A superhero license grants the following privileges:
• The establishment of one’s costumed identity as a separate legal entity, with all the rights and responsibilities thereof, and more. Impersonating a superhero is as severe a crime as impersonating any other law officer. One’s super identity may then get a driver’s license, open a bank account, testify in court, and even apply for a job! Carefully written regulations curb abuses of one’s dual identity. For example, if thrown in jail in their civilian identity, a superhero can’t simply slip on their costume and demand to be released. The obvious loopholes have all been closed.
• It’s illegal to unmask a licensed superhero without their consent. It’s considered poor manners to unmask an apparent hero even if they don’t have a license. It isn’t illegal to share information relating to a superhero’s secret identity, but the DSA (Department of Superhero Affairs) works to counteract such “rumors”, and to provide heroes with new civilian identities if their old one is compromised. The only blanket exception applies to paramedics, nurses or doctors acting to save an unconscious superhero’s life. Under extreme cases the District Attorney can request an OPU (Order for Public Unmasking) but will generally need an indictment from a Grand Jury indicating a high probability that a superhero broke the law. If this happens the Deputy Attorney General of the Justice Department (currently Hamilton Burger III) has been known to file a federal injection blocking such activity, pending an investigation from the DSA as well as most likely other agencies and superheroes. Cases can be appealed all the way to the Supreme Court. If unmasked unjustly, the DSA can create a new identity for superhero not dissimilar to someone in the Witness Relocation Program.
• Superheroes must respect all the basic laws of the land. If certain laws are technically violated in the performance of one’s crimefighting duties, however, then superheroes are generally immune from prosecution the same way an officer of the law would be in certain situations while performing their duties, or as would a “good Samaritan” or someone acting in self-defense. If a police officer orders a hero not to violate a particular law, or attempts to arrest a hero for breaking a law, the hero must either comply or lose their license and become a wanted criminal. In practice this is very rare, except in cases of excessive force or if the officer is compelled to act by a private citizen.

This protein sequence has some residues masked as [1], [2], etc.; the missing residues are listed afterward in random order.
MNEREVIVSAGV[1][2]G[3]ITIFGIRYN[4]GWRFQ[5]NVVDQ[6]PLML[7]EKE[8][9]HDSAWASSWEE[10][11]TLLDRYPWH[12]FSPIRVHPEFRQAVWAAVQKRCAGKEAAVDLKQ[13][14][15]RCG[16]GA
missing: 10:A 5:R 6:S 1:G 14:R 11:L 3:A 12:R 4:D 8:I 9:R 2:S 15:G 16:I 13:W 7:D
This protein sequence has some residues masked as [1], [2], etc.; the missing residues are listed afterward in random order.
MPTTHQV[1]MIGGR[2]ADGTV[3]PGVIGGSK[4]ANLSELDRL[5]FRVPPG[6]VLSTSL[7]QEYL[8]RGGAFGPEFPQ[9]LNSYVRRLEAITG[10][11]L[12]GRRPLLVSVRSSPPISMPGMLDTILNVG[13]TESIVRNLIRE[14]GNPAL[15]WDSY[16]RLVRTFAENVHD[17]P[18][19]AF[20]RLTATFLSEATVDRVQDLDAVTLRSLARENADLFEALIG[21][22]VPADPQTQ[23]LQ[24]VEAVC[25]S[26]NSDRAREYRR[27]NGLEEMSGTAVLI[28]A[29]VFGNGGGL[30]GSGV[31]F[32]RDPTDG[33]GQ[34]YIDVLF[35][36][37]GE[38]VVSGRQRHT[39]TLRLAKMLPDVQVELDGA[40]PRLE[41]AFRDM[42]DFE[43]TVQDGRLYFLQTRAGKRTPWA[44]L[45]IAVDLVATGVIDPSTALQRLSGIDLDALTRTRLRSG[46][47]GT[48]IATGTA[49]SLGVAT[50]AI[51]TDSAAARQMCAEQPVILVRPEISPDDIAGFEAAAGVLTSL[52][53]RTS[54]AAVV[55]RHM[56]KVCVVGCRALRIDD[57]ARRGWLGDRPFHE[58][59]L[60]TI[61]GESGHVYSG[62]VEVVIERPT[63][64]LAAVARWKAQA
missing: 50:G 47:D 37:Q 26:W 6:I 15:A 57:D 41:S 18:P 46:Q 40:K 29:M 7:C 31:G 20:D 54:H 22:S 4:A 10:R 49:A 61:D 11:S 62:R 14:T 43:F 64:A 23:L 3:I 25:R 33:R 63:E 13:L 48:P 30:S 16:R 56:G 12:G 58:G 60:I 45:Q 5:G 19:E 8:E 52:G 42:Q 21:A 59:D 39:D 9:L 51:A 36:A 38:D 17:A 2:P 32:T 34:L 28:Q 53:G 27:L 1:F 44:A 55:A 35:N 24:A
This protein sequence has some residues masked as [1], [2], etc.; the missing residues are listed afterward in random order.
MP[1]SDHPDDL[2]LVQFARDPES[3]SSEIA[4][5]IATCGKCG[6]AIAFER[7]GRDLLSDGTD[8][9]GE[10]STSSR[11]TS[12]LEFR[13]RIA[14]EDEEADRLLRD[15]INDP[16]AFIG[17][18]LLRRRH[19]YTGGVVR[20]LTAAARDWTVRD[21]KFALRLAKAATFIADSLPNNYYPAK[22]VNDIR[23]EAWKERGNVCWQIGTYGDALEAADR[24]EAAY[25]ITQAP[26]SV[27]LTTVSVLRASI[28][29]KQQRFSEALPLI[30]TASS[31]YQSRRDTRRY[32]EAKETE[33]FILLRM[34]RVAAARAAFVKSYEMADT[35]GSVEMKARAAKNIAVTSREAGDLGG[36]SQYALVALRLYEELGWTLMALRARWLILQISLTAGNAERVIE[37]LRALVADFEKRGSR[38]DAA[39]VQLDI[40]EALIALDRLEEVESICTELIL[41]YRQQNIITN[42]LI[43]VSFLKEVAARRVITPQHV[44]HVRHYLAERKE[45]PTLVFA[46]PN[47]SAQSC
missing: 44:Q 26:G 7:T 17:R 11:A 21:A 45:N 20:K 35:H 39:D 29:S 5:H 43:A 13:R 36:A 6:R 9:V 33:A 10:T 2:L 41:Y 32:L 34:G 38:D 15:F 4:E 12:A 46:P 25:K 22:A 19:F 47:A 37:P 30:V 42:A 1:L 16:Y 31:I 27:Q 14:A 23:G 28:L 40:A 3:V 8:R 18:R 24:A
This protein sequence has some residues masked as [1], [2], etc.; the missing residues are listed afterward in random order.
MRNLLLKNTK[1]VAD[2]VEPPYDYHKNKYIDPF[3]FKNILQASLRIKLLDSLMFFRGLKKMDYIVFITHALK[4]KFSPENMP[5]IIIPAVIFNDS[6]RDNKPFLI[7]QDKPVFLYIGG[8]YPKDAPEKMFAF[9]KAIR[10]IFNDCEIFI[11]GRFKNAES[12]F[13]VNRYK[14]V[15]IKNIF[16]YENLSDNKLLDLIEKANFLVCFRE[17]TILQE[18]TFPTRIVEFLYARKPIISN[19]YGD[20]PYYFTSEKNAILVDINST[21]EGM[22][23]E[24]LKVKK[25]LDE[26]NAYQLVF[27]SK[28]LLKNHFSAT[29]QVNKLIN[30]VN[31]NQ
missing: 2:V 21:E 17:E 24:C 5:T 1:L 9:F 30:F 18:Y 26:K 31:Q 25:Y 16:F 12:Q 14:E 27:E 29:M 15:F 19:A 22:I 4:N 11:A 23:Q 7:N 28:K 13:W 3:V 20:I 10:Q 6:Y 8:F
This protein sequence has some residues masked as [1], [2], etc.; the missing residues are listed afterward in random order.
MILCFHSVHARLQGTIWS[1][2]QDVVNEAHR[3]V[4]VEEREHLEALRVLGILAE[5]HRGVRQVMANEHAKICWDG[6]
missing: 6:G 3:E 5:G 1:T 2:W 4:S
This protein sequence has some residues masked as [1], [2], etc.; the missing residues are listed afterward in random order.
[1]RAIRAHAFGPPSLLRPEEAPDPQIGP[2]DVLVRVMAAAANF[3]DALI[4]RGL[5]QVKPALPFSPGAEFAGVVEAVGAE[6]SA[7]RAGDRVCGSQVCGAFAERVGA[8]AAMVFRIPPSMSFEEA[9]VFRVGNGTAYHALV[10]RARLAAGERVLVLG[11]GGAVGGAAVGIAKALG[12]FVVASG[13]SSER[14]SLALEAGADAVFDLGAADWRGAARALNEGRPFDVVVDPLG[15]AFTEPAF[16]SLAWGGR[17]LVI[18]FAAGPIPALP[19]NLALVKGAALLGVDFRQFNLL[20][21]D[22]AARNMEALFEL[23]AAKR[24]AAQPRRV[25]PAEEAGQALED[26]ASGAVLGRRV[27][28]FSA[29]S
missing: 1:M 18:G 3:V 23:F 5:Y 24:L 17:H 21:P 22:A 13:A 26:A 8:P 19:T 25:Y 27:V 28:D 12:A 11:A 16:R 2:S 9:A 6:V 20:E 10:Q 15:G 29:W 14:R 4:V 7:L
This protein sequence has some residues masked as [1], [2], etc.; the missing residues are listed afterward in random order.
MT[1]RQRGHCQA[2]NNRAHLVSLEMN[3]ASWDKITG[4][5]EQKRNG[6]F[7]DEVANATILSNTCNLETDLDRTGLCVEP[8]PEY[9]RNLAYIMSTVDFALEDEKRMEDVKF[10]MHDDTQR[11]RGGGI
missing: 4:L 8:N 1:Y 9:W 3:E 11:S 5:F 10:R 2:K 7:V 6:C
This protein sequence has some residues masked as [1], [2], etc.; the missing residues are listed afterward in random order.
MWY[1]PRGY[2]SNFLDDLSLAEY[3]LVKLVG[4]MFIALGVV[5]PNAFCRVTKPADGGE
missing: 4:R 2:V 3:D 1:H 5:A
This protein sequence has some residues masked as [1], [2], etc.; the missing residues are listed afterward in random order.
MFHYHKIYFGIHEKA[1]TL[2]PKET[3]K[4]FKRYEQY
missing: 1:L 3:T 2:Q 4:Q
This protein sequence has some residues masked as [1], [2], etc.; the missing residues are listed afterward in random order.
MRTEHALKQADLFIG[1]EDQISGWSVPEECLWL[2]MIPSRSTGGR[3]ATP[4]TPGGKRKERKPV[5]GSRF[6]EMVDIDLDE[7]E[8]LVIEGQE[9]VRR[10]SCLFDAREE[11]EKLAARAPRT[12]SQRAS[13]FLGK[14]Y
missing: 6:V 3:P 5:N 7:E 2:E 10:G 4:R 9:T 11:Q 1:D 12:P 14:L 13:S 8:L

As a general rule, superheroes can get away with most misdemeanors and minor violations as long as the acts were committed in the legitimate pursuit of criminals. Felonies by heroes trigger an inquiry, and unless found to have been accidental or unavoidable to prevent even worse acts by the criminal, the hero may be held accountable for the crime. Incarcerated heroes are allowed to continue to conceal their identities until convicted, at which point they lose their license and are unmasked.
• Access to the data banks of the DSA (Department of Superhero Affairs). These contain information gathered on all known paranormals – licensed and unlicensed superheroes and civilians with abilities as well as villains. It draws from all American criminal records, records from Interpol and other countries which share such information with the United States through international treaty. It also includes access to the SAPPDD. Also known as the Sequential Art Periodic Publication Digitized Database, the largest comic book collection in the world, housed at FBI’s Paranormal Behavioral Science Division headquarters in Fort Smith, Arkansas.
• Licensed superheroes may receive reward monies for apprehending paranormal criminals. Some organizations hire superheroes for regular salaries, and in such cases it’s standard practice for any award money to go to the organization (instead of to the superhero) to cover operational expenses.
The Superhero License in Practice
If the police come upon a costumed character breaking into a building, they ask to see ID. If the character is a licensed superhero, they produce the license. The cops smile, relax, and ask for an autograph. If not, then they call for backup.
If a hero intentionally causes up to $250 in damage, that’s “criminal mischief”, a class A misdemeanor. If a hero causes damage in excess of $250 by accident, that’s “reckless endangerment”, a class B misdemeanor. But as long as these acts were committed in the legitimate pursuit of criminals, any penalties will almost certainly be waived.
If a hero intentionally causes damage in excess of $250, that’s “criminal mischief” in the 3rd degree, a class E felony. If a hero intentionally causes damage in excess of $1500, that’s “criminal mischief” in the 2nd degree, a class D felony. This kind of behavior will trigger an inquiry, and unless it’s found to have been accidental or unavoidable to prevent even worse acts by the hero’s opponent, they may be held accountable for the crime